Tuesday, 4 May 2010
Did anyone ever tell you what happened to the great ancient library of Alexandria? It was like a major wonder of the world and held so many classic texts that its destruction precipitated the half-millenium long Dark Ages. I've spent roughly 22 years under the unhappy impression a mob of brutal, ignorant Christians burnt it to the ground for the crime of being heretical. It turns out someone beat us to it.
You can read the entire story here. The point of this blog isn't really to shift the blame though, but my story of this story - how I kept coming across this myth and how different & more complex a more accurate history is.
This is how it goes. In my middle childhood to mid-teens I embraced Atheism, consciously understanding what it was about and genuinely valuing how science and reason had helped humanity progress beyond religion (as I understood it then). Part of this meant I was really into popular science literature and this is where I came across the story via the otherwise brilliant book Connections by James Burke. I've summarised it above, but the basic idea is that the late 4th century Christians, being opposed to reason and knowledge burnt it down in a riotous act of wanton vandalism, because esp, the Librarian was female.
At the time that made sense to me and I guess I internalised its point, but by the time I was doing my PGCE in 1990/1991 I'd become a Christian and forgotten it all; so I was quite shaken when a rather angry Atheist on my course launched into a tirade on the concrete walkways of UEA, using this an a prime example of why he really couldn't stand Christianity and Christians.
OK I thought, well Christians are perfectly capable of messing up badly. So the (indirect) shame stuck with me for about 10 years until I found myself on the Anvil Workshop course in 2001. Here I got a slightly different version of the story where the riot was caused because the female Librarian had moved the Library to a pagan temple (which the Christians wouldn't visit).
And that's still pretty bad and yet on this course I learned a few things that didn't quite add up. Firstly, many of the early Christian leaders had had their theological training at Alexandria and so were well versed in Classic literature. Secondly, the Septuagint (an ancient Greek translation of the Old Testament often quoted from by the writers of the New Testament) was translated at Alexandria too. It doesn't make quite so much sense for these types of people to want to burn it all down.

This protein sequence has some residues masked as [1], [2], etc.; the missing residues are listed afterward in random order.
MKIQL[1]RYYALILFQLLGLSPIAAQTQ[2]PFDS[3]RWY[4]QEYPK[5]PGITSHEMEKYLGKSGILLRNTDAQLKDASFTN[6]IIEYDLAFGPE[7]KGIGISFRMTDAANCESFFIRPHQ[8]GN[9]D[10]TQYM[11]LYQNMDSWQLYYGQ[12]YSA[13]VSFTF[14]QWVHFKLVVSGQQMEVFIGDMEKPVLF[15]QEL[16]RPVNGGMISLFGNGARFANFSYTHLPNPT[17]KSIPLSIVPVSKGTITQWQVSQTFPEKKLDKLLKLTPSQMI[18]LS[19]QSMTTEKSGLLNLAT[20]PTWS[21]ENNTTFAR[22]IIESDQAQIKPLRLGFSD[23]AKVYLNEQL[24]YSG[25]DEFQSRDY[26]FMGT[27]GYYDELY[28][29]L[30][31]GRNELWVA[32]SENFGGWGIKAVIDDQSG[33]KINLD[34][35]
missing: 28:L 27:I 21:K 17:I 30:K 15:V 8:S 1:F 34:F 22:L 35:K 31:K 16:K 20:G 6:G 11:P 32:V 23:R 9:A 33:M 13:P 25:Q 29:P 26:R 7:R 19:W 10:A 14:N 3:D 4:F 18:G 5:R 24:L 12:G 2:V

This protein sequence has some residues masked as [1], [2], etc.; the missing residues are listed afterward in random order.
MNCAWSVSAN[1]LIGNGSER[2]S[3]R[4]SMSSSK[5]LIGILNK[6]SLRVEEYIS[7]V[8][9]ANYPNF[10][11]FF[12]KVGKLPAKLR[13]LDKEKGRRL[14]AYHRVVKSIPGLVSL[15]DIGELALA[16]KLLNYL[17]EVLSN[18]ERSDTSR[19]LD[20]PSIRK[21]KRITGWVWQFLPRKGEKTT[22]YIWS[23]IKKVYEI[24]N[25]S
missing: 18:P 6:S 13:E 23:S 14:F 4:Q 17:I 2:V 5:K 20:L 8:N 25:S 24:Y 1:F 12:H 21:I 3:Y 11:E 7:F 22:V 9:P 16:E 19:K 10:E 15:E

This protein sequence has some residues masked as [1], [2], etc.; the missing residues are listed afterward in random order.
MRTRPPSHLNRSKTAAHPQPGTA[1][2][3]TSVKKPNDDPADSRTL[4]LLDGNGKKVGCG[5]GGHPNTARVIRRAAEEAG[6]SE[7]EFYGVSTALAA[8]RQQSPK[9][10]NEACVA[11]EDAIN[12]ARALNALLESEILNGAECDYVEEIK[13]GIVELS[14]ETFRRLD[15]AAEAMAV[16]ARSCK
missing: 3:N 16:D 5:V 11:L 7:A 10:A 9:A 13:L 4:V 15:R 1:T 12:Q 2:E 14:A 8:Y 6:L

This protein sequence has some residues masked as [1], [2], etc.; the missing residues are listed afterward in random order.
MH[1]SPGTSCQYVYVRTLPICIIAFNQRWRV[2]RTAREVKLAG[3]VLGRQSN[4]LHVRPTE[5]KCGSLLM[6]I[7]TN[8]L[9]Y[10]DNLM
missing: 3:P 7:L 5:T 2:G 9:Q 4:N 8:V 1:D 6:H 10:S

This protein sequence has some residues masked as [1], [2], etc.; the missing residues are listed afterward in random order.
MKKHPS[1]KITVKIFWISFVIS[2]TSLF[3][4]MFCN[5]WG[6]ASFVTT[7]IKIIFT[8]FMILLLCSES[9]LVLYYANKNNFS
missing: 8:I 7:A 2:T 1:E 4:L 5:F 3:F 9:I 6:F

I should have started questioning the story a few years later when I found out that the Christianisation of Ireland beginning with St. Patrick (a real person, who never drank Guiness ;-) ) resulted in generations of Irish Christians who made the acquisition, preservation (and reading) of ancient literature a high priority. These amazing people were responsible for maintaining the majority of all such texts Europe had access to until the influx of books from the middle east after the Crusades.
I kinda just assumed they'd got them from elsewhere. It turns out that the history is both simpler and more subtly complex. To put it simply: Christians didn't burn the Library, it's a myth. More subtly, they couldn't have, because Alexandria had multiple libraries.
It's actually a conflation of stories. Alexandria had been burned down in ancient times, but not by Christians - Julius Caesar had accidentally done it in 48BC during an attack on the port. What the Christians did burn in AD391 were the Pagan temples by decree of Emperor Theodosius and although one of the temples had been used as part of a library there's no record of whether there were any books left in it by then.
So, our predecessors appear to be innocent on this particular count - jolly good :-) ! So what happened to all its books during the Dark Ages? Come to think of it, what happened to the Dark Ages? - I've heard contemporary historians figure that's a myth too ;-)